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What programming language should I learn next?

Hello,

I've been programming in and learning C/C++ for the past 6 years as a hobbyist. I wouldn't call myself advanced or "good" yet (only competent), but I've decided to learn another language that's different from C++. Because C++ is so complex (not hard, just complex), multi - paradigm and low level, I would like a minimalist language (in terms of syntax, standard library size and dependencies) that is highly pure (sticks only to one paradigm and either makes another paradigm impossible or impractical) and high level. It should be well suited to large projects (I have a habit of doing very large projects in my free time), have multiple open - source compilers available, does not require a VM to run and executes relatively quickly.

Thanks,
ndrewxie
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Because C++ is so complex (not hard, just complex), multi - paradigm and low level ...


yeah, c++ is complex, and you have kind of direct memory access ("low-lovel"). but no, the language isnt defined as "multi-paradigm", it depends on how you code with it ... you can avoid using classes at all and avoid object-oriented coding, but does that make sense ? in general, i dont think so ...


I would like a minimalist language (in terms of syntax, standard library size and dependencies) that is highly pure (sticks only to one paradigm and either makes another paradigm impossible or impractical) and high level.


c++ can be "highly pure" regarding the paradigm (depends on how you use it) and "high-level" (depends on the "level" of libraries you use).


It should be well suited to large projects (I have a habit of doing very large projects in my free time), have multiple open - source compilers available, does not require a VM to run and executes relatively quickly.


do you consider operating systems, such as MS windows, as "large projects" ? and g++ is open-source.


i personally would learn the language most commonly used out there, so i think i'd choose java + java-script
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For what it is worth I see a lot of C# being used.

I know this is not the place for another question but this seems to be the only place I can communicate. Does anyone know of some reason I would not be able to ask a question in any of the Forums? Is there something special you have to do to be able to post a question?
Any registered user can create new posts.
Goto http://www.cplusplus.com/forum/beginner/
There should be a button "New topic" at the top right
Same for all the other topics
[quote=John87Connor (15)]yeah, c++ is complex, and you have kind of direct memory access ("low-lovel"). but no, the language isnt defined as "multi-paradigm", it depends on how you code with it ... you can avoid using classes at all and avoid object-oriented coding, but does that make sense ? in general, i dont think so ...
[/quote]

C++ is multi paradigm, according to Scott Meyers: 1 C programming; 2 OO C++; 3 STL ; 4 Template.

I think there should be a 5th: Template Meta Programming (TMP).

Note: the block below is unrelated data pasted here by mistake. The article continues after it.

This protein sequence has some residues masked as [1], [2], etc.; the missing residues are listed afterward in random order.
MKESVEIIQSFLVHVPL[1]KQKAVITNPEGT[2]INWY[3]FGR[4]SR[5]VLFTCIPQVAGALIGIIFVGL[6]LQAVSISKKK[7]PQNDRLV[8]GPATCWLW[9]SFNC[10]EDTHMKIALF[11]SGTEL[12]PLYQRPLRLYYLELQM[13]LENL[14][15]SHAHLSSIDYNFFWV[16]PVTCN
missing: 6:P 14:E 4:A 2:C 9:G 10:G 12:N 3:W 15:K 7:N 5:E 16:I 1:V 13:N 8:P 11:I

^ also according to Stroustrup himself, although his tone suggests that he doesn't like the buzzwordy-feel of the term.
http://www.stroustrup.com/01chinese.html
The signal strength of C++ is exactly that it supports several effective styles of programming (several paradigms, if you must), and combinations of these styles. Often, the most elegant, most efficient, and the most maintainable solution involves more than one style (paradigm). If you must use fancy words, C++ is a multi-paradigm programming language.
I think it largely depends on what kind of projects you create. C++ is a multi-paradigm programming language that allows you to write in a procedural or object-oriented way (or through a combination of both). In general, since you mentioned that you write large projects, you will almost surely benefit from an object-oriented approach.
ndrewxie wrote:
I would like a minimalist language (in terms of syntax, standard library size and dependencies) that is highly pure (sticks only to one paradigm and either makes another paradigm impossible or impractical) and high level. It should be well suited to large projects (I have a habit of doing very large projects in my free time), have multiple open - source compilers available, does not require a VM to run and executes relatively quickly.


I think those requirements are mostly incompatible. "Highly-pure" languages are generally not suitable for large projects, since reality of software engineering favors flexibility and compromise. Compilation to native code (since you don't want a VM) also removes nearly every "highly-pure" language from the list as well as many industrial languages.

I think Haskell is the closest programming language to satisfying all those points.

minimalist: kind of. Certainly doesn't grow as fast as C++: Haskell 2010 langauge and library definition is 309 pages: https://www.haskell.org/definition/haskell2010.pdf . Haskell 98 was 263 pages: https://www.haskell.org/definition/haskell98-report.pdf (compare to C++11's 1310 pages vs C++98's 748 pages)
highly pure: extremely
high level: extremely
large projects: getting there - https://wiki.haskell.org/Haskell_in_industry
multiple open-source compilers: https://wiki.haskell.org/Implementations
no VM: see compilers above
quick: https://benchmarksgame.alioth.debian.org ... okay, not as good as OCaml, which would've been my runner-up for you, but OCaml seems to have basically just one compiler.
In addition to Cubbi’s Haskell:

Tcl/Tk
http://wiki.tcl.tk/

Scheme
https://racket-lang.org/

Both are suited to large projects. The “purity” of Tcl can be debated, but it is a fairly unique design. Both are high-level and relatively small. Both compile to native code and are very quick.
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